“So we may never need it, but we’ll probably have to wait until 2030 to see how the renewables decarbonisation plan plays out.”

Dud charging battery

Would it really cost $6.5 trillion to power Australia on batteries alone, and are there any power system experts who are seriously suggesting that they are for that?

The short answers are no and no. Yet this figure has been used at least twice in comments this month.

In a column Nine News political editor Chris Uhlmann argued that “the transition to net zero emissions will be difficult and expensive,” said whatever technology was used to support renewables “will not be cheap” and pointed to a report. that “the cost of battery storage for Australia at $6.5tn”.

Last week, Claire Lehmann, a columnist in the Australian wrote:“The battery storage needed to power all of Australia is estimated at $6.5 trillion. If this is a cost-effective solution, then God will help us all.”

So what is the basis for this claim?

The figure comes from a 2019 report by Industry Super Australia† The authors took the cost of the Tesla battery in South Australia and, in a back-of-envelope calculation, extrapolated that battery’s capacity until it could power the entire electrical grid for a day and a half. That was 7.5 TWh of electricity, the report claimed, though the authors said they were not suggesting that “an attempt should be made to provide all backup using batteries.”

dr. Dylan McConnell, an energy systems analyst at the University of Melbourne, said the song’s usage was a “strawman”, adding, “I can’t believe anyone is still remotely taking it seriously.”

The Australian energy market operator’s draft plan to decarbonise the national electricity market states that by 2050 Australia will need approximately 620 GWh of storage – including all storage technologies, including batteries and dams.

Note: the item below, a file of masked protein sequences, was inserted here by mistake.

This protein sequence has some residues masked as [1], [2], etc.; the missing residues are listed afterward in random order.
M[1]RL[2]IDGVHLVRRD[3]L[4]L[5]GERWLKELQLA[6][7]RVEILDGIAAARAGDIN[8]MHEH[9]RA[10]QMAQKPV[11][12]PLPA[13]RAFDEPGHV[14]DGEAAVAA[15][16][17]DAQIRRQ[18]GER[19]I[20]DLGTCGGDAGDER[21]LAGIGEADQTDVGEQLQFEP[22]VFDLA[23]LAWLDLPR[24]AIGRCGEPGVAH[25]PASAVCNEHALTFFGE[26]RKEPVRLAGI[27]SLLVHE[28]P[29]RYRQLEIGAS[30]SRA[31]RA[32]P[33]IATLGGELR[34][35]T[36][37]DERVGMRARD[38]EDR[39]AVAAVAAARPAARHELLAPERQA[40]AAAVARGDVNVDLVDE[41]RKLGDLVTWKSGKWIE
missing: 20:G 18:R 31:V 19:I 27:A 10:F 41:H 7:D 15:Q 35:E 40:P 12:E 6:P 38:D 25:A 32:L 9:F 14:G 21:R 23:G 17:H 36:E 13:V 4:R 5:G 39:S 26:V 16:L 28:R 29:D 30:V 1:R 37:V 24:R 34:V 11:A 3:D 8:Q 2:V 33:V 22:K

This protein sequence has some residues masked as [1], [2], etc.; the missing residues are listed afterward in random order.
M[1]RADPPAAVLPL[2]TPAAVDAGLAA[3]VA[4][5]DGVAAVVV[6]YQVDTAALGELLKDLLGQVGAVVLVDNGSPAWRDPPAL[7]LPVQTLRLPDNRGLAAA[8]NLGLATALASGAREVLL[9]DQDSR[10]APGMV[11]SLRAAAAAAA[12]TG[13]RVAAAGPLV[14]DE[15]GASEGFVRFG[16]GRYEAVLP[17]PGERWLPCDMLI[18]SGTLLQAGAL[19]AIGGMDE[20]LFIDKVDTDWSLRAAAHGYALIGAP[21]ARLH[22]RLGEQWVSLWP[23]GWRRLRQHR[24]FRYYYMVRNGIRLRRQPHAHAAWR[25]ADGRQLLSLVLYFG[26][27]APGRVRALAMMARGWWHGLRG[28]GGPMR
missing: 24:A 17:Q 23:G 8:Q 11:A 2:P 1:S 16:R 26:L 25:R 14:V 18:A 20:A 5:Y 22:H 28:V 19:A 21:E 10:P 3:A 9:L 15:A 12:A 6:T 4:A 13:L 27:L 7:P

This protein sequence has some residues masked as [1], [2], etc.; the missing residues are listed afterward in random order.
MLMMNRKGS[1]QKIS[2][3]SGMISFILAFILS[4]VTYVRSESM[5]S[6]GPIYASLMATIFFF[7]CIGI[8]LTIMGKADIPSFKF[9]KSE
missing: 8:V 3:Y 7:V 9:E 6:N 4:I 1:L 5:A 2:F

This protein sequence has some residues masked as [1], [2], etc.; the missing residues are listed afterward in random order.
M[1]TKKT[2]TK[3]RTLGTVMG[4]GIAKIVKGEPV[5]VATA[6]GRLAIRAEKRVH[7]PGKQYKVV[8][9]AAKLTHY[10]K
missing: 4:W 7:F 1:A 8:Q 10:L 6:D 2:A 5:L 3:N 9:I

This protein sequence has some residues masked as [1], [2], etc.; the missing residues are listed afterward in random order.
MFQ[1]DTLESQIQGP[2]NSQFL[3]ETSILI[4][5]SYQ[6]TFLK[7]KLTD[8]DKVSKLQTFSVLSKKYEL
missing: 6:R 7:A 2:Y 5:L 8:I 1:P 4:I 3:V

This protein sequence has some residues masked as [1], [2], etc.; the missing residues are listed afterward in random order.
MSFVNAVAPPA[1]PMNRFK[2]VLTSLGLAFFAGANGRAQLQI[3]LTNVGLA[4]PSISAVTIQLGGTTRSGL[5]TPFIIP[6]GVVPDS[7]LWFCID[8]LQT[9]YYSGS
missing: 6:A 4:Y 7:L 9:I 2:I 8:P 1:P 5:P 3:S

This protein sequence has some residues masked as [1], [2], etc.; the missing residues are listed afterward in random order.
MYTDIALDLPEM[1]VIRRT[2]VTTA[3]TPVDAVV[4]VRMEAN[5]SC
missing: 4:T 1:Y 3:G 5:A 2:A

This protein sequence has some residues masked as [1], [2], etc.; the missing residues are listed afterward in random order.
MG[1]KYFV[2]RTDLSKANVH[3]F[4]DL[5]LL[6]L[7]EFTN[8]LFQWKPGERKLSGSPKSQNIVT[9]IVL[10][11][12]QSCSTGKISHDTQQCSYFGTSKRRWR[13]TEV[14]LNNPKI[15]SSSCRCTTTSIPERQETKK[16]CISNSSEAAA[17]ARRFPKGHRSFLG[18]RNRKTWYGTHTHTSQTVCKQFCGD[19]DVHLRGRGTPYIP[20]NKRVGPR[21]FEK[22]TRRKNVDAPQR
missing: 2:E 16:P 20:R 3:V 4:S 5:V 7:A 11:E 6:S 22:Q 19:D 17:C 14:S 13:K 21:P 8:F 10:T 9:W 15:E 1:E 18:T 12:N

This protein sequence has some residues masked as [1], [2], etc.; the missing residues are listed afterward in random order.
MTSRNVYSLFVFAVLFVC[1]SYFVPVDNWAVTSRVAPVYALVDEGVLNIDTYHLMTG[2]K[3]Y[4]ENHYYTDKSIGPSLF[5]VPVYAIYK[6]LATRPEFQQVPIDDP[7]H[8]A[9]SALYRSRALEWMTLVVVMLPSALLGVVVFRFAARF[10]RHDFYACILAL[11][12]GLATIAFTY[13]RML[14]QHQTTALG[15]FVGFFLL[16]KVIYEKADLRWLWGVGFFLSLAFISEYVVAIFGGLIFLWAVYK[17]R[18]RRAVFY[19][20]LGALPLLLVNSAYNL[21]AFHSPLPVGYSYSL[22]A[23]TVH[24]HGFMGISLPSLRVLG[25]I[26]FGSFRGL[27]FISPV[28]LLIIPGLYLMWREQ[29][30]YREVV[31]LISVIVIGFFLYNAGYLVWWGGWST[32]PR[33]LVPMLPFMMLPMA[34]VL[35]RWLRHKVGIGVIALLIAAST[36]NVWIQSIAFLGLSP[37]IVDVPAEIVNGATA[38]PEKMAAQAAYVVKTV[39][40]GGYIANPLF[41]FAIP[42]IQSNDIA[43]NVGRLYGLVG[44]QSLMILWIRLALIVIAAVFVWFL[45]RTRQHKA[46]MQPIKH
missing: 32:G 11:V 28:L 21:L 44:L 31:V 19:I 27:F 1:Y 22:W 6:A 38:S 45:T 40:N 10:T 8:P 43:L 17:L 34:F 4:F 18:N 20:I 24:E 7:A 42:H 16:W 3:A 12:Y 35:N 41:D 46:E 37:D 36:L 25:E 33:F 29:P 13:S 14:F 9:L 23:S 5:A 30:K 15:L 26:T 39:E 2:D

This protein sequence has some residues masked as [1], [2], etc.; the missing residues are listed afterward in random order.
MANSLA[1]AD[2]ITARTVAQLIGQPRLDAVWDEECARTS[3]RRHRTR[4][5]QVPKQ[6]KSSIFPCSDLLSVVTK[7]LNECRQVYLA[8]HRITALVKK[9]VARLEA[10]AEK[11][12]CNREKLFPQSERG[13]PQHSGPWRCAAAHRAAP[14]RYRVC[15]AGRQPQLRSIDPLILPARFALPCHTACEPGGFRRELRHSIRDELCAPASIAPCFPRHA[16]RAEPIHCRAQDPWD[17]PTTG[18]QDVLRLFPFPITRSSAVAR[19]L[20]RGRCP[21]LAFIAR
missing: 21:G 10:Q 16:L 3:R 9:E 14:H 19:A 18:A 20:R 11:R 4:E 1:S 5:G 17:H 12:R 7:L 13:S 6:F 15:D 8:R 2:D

Put another way, that’s about 12 times less electricity than the figure plucked from the Industry Super report.

McConnell said: “There is no justification for the requirement to store the energy of the entire network for 1.5 days. If that were a legitimate requirement, you wouldn’t try to meet that requirement with just lithium-ion batteries.”

Very bad paleo diet

Fossil fuel advocate Alex Epstein, a regular on Sky News Australia, infuriated the climate science community last week by tweeting a chart that tracks CO2 levels going back hundreds of millions of years in Earth’s history.

The all-time high is somewhere around 6,000 parts per million (current levels are 420ppm). Epstein said it would be well beyond the year 2100 for emissions to even reach a quarter of that level, and before “we can expect to have ultra-cost-effective non-carbon nuclear power.”

Whatever happens to nuclear power, an important question is what else could the planet expect if CO2 levels rose to 1500 ppm?

dr. Georgy Falster, a paleoclimate scientist at the Australian National University, told Temperature Check: “The last time the atmospheric CO2 concentration was as high as 1,500ppm – about 3.5 times higher than now – was during the Middle Cretaceous, about 100 million years ago.

“The paleo shot suggests that at that time the average temperature on Earth was about 15 to 20 degrees higher than it is now — that’s at least double what it is now,” Falster said.

“The world sea level was on average 75 to 250 meters higher than today mean sea level.”

dr. Ben Henley, a climate scientist at the University of Wollongong, said that warming as little as 1.5 to 2°C “will already have catastrophic consequences for many natural ecosystems and humanity”.

Recreating ancient climates with rising CO2 levels today would mean “virtually every coastal city on Earth would be flooded and human communities decimated,” Henley said.

Epstein may hope that those cheap nuclear plants can operate underwater, provided there are enough people left who need air conditioning.